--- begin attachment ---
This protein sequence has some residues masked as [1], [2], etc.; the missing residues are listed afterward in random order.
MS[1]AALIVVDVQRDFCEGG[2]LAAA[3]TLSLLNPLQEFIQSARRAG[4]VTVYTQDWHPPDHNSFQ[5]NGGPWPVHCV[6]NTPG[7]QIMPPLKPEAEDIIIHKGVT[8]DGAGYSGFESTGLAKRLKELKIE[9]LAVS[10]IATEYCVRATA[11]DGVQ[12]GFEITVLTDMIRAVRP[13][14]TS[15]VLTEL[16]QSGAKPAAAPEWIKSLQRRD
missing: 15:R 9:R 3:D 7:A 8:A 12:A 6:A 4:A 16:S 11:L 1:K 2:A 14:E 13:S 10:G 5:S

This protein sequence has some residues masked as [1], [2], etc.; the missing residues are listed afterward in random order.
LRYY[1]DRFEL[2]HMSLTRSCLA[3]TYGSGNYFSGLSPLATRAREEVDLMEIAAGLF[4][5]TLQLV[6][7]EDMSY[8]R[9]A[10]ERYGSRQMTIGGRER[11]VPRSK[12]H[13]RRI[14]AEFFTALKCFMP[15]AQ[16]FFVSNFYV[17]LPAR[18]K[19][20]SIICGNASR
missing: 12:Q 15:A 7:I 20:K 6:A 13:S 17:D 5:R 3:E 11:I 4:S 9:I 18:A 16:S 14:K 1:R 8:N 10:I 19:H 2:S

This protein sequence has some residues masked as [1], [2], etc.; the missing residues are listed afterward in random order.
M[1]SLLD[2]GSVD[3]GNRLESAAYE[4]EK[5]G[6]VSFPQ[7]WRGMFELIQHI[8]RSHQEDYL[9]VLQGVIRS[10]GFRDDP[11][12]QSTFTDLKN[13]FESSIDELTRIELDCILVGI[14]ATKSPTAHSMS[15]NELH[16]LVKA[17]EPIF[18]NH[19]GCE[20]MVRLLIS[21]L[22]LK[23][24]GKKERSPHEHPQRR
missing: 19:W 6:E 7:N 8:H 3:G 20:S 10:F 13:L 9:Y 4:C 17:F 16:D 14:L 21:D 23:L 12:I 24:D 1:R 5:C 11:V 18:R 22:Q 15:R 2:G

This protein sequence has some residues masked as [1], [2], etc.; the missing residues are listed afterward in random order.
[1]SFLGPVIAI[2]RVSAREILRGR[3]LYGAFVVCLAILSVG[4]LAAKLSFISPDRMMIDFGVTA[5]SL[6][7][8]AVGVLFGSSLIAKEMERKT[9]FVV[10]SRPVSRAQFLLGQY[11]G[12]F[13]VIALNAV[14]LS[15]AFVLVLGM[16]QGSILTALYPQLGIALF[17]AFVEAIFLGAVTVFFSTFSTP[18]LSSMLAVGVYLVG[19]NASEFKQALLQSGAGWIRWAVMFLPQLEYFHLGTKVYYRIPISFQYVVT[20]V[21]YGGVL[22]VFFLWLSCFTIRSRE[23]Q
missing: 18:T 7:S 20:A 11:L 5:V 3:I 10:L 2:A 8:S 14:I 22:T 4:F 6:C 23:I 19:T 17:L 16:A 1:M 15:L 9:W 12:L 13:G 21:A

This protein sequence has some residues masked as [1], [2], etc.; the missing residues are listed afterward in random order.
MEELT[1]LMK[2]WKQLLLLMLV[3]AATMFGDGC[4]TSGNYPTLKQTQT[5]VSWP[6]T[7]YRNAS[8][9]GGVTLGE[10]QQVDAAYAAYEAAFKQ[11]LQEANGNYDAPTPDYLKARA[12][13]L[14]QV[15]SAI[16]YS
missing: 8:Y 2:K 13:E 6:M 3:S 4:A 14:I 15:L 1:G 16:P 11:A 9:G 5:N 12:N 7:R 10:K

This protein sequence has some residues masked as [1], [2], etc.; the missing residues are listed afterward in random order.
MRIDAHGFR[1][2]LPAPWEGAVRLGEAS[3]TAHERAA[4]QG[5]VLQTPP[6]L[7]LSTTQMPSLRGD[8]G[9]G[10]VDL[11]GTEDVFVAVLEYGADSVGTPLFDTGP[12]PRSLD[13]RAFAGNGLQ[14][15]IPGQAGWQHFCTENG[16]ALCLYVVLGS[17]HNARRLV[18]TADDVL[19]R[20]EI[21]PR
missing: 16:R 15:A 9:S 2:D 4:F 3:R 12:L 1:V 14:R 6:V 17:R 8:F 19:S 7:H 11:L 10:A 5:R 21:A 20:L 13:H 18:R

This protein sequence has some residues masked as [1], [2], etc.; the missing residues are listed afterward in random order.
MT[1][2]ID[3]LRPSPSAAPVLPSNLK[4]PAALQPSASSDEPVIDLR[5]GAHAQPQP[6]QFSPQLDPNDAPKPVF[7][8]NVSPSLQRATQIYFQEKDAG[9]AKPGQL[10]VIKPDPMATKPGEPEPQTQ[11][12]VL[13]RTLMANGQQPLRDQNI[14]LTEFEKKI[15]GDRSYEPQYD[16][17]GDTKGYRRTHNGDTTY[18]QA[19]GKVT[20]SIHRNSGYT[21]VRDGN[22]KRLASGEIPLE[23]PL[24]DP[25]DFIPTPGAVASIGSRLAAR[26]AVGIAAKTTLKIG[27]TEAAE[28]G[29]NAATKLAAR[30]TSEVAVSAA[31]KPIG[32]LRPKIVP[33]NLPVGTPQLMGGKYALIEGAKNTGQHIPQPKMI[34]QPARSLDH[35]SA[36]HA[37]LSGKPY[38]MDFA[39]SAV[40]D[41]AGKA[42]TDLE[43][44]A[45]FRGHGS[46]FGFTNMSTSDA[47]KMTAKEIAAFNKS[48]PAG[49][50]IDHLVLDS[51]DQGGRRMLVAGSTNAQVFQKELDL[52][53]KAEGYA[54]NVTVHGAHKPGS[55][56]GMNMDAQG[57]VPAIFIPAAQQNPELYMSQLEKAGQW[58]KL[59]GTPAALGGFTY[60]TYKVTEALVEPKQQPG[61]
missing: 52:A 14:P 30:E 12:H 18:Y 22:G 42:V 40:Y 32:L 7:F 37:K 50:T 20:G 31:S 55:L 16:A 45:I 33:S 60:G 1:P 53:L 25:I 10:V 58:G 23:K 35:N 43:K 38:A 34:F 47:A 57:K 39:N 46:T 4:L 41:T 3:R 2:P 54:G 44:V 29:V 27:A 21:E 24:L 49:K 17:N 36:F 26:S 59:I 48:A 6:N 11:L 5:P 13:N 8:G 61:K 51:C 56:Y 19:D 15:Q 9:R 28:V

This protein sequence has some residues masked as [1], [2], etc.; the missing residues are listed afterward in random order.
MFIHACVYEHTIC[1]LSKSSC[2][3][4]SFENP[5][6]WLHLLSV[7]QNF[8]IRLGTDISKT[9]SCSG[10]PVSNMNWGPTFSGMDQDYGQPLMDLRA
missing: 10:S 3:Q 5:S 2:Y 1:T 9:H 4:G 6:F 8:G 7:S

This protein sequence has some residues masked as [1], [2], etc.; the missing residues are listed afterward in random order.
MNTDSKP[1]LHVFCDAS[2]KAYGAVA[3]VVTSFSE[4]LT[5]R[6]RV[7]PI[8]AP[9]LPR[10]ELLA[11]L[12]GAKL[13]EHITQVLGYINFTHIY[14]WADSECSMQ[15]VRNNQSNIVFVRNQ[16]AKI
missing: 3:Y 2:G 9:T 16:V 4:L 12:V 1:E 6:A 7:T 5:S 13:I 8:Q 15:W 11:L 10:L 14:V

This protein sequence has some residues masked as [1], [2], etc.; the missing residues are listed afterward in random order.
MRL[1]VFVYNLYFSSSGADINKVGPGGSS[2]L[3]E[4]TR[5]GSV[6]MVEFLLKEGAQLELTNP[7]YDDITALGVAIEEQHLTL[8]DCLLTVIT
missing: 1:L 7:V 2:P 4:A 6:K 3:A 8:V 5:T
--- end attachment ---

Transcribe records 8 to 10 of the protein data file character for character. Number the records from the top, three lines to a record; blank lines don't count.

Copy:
This protein sequence has some residues masked as [1], [2], etc.; the missing residues are listed afterward in random order.
MFIHACVYEHTIC[1]LSKSSC[2][3][4]SFENP[5][6]WLHLLSV[7]QNF[8]IRLGTDISKT[9]SCSG[10]PVSNMNWGPTFSGMDQDYGQPLMDLRA
missing: 10:S 3:Q 5:S 2:Y 1:T 9:H 4:G 6:F 8:G 7:S

This protein sequence has some residues masked as [1], [2], etc.; the missing residues are listed afterward in random order.
MNTDSKP[1]LHVFCDAS[2]KAYGAVA[3]VVTSFSE[4]LT[5]R[6]RV[7]PI[8]AP[9]LPR[10]ELLA[11]L[12]GAKL[13]EHITQVLGYINFTHIY[14]WADSECSMQ[15]VRNNQSNIVFVRNQ[16]AKI
missing: 3:Y 2:G 9:T 16:V 4:L 12:V 1:E 6:A 7:T 5:S 13:I 8:Q 15:W 11:L 10:L 14:V

This protein sequence has some residues masked as [1], [2], etc.; the missing residues are listed afterward in random order.
MRL[1]VFVYNLYFSSSGADINKVGPGGSS[2]L[3]E[4]TR[5]GSV[6]MVEFLLKEGAQLELTNP[7]YDDITALGVAIEEQHLTL[8]DCLLTVIT
missing: 1:L 7:V 2:P 4:A 6:K 3:A 8:V 5:T